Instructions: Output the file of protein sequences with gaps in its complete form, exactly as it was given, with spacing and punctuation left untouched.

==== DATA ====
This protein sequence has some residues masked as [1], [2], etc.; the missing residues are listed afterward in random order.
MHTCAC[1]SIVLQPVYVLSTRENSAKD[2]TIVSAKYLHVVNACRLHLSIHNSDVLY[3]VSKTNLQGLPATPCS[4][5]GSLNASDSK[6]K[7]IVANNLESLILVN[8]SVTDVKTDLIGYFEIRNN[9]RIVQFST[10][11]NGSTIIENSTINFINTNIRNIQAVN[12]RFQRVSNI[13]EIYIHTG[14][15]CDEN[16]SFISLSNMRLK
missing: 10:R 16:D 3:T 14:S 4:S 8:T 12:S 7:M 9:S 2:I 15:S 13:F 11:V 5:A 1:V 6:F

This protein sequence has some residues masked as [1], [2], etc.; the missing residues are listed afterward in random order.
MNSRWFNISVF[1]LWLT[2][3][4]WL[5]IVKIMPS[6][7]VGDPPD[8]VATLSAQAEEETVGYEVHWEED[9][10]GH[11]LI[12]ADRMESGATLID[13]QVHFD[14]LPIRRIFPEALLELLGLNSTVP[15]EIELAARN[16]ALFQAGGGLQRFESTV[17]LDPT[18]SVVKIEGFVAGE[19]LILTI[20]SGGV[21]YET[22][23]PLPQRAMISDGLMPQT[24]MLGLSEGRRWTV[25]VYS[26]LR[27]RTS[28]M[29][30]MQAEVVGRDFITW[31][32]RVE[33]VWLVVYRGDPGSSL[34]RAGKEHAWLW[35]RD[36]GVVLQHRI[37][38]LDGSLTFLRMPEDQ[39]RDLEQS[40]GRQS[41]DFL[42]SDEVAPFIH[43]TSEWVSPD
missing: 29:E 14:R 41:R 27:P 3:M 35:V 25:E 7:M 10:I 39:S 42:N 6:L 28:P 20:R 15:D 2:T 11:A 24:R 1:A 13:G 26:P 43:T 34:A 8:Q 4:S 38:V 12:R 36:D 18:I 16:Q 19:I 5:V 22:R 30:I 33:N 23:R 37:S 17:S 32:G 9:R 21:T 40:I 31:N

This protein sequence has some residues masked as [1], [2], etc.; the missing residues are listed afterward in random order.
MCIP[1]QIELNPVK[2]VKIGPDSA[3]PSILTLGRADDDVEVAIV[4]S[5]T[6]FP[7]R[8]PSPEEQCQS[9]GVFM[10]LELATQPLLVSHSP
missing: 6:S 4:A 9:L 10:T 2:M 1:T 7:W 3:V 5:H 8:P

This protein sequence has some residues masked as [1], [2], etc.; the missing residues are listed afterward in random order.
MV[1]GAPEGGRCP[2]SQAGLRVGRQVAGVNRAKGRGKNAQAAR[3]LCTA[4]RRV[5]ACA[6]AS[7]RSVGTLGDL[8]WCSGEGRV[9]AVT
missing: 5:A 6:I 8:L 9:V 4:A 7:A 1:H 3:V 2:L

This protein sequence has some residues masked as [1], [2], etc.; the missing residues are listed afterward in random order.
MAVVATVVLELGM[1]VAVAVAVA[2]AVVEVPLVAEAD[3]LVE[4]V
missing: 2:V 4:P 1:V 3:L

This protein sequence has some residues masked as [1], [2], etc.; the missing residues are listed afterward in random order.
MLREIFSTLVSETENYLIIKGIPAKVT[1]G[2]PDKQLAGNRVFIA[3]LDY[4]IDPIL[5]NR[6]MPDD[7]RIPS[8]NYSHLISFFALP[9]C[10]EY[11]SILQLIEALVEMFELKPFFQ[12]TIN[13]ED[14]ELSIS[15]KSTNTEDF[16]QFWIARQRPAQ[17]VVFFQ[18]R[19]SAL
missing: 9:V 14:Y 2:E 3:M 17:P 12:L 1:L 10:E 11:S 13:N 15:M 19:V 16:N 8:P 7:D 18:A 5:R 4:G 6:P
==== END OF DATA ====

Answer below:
This protein sequence has some residues masked as [1], [2], etc.; the missing residues are listed afterward in random order.
MHTCAC[1]SIVLQPVYVLSTRENSAKD[2]TIVSAKYLHVVNACRLHLSIHNSDVLY[3]VSKTNLQGLPATPCS[4][5]GSLNASDSK[6]K[7]IVANNLESLILVN[8]SVTDVKTDLIGYFEIRNN[9]RIVQFST[10][11]NGSTIIENSTINFINTNIRNIQAVN[12]RFQRVSNI[13]EIYIHTG[14][15]CDEN[16]SFISLSNMRLK
missing: 10:R 16:D 3:T 14:S 4:S 8:T 12:S 7:M 9:S 2:I 15:S 13:F 11:V 5:A 1:V 6:F

This protein sequence has some residues masked as [1], [2], etc.; the missing residues are listed afterward in random order.
MNSRWFNISVF[1]LWLT[2][3][4]WL[5]IVKIMPS[6][7]VGDPPD[8]VATLSAQAEEETVGYEVHWEED[9][10]GH[11]LI[12]ADRMESGATLID[13]QVHFD[14]LPIRRIFPEALLELLGLNSTVP[15]EIELAARN[16]ALFQAGGGLQRFESTV[17]LDPT[18]SVVKIEGFVAGE[19]LILTI[20]SGGV[21]YET[22][23]PLPQRAMISDGLMPQT[24]MLGLSEGRRWTV[25]VYS[26]LR[27]RTS[28]M[29][30]MQAEVVGRDFITW[31][32]RVE[33]VWLVVYRGDPGSSL[34]RAGKEHAWLW[35]RD[36]GVVLQHRI[37][38]LDGSLTFLRMPEDQ[39]RDLEQS[40]GRQS[41]DFL[42]SDEVAPFIH[43]TSEWVSPD
missing: 29:E 14:R 41:R 27:P 3:M 35:V 25:E 7:M 10:I 39:S 42:N 6:L 28:P 20:R 15:D 2:T 11:A 24:R 1:A 13:G 26:P 43:T 34:A 8:Q 4:S 38:V 12:R 36:D 18:I 16:Q 19:I 5:V 22:R 30:I 33:N 23:R 37:S 17:S 32:G 9:R 21:T 40:I 31:N

This protein sequence has some residues masked as [1], [2], etc.; the missing residues are listed afterward in random order.
MCIP[1]QIELNPVK[2]VKIGPDSA[3]PSILTLGRADDDVEVAIV[4]S[5]T[6]FP[7]R[8]PSPEEQCQS[9]GVFM[10]LELATQPLLVSHSP
missing: 6:S 4:A 9:L 10:T 2:M 1:T 7:W 3:V 5:H 8:P

This protein sequence has some residues masked as [1], [2], etc.; the missing residues are listed afterward in random order.
MV[1]GAPEGGRCP[2]SQAGLRVGRQVAGVNRAKGRGKNAQAAR[3]LCTA[4]RRV[5]ACA[6]AS[7]RSVGTLGDL[8]WCSGEGRV[9]AVT
missing: 5:A 6:I 8:L 9:V 4:A 7:A 1:H 3:V 2:L

This protein sequence has some residues masked as [1], [2], etc.; the missing residues are listed afterward in random order.
MAVVATVVLELGM[1]VAVAVAVA[2]AVVEVPLVAEAD[3]LVE[4]V
missing: 2:V 4:P 1:V 3:L

This protein sequence has some residues masked as [1], [2], etc.; the missing residues are listed afterward in random order.
MLREIFSTLVSETENYLIIKGIPAKVT[1]G[2]PDKQLAGNRVFIA[3]LDY[4]IDPIL[5]NR[6]MPDD[7]RIPS[8]NYSHLISFFALP[9]C[10]EY[11]SILQLIEALVEMFELKPFFQ[12]TIN[13]ED[14]ELSIS[15]KSTNTEDF[16]QFWIARQRPAQ[17]VVFFQ[18]R[19]SAL
missing: 9:V 14:Y 2:E 3:M 17:P 12:L 1:L 10:E 11:S 13:N 15:M 19:V 16:N 8:P 7:D 18:A 5:R 4:G 6:P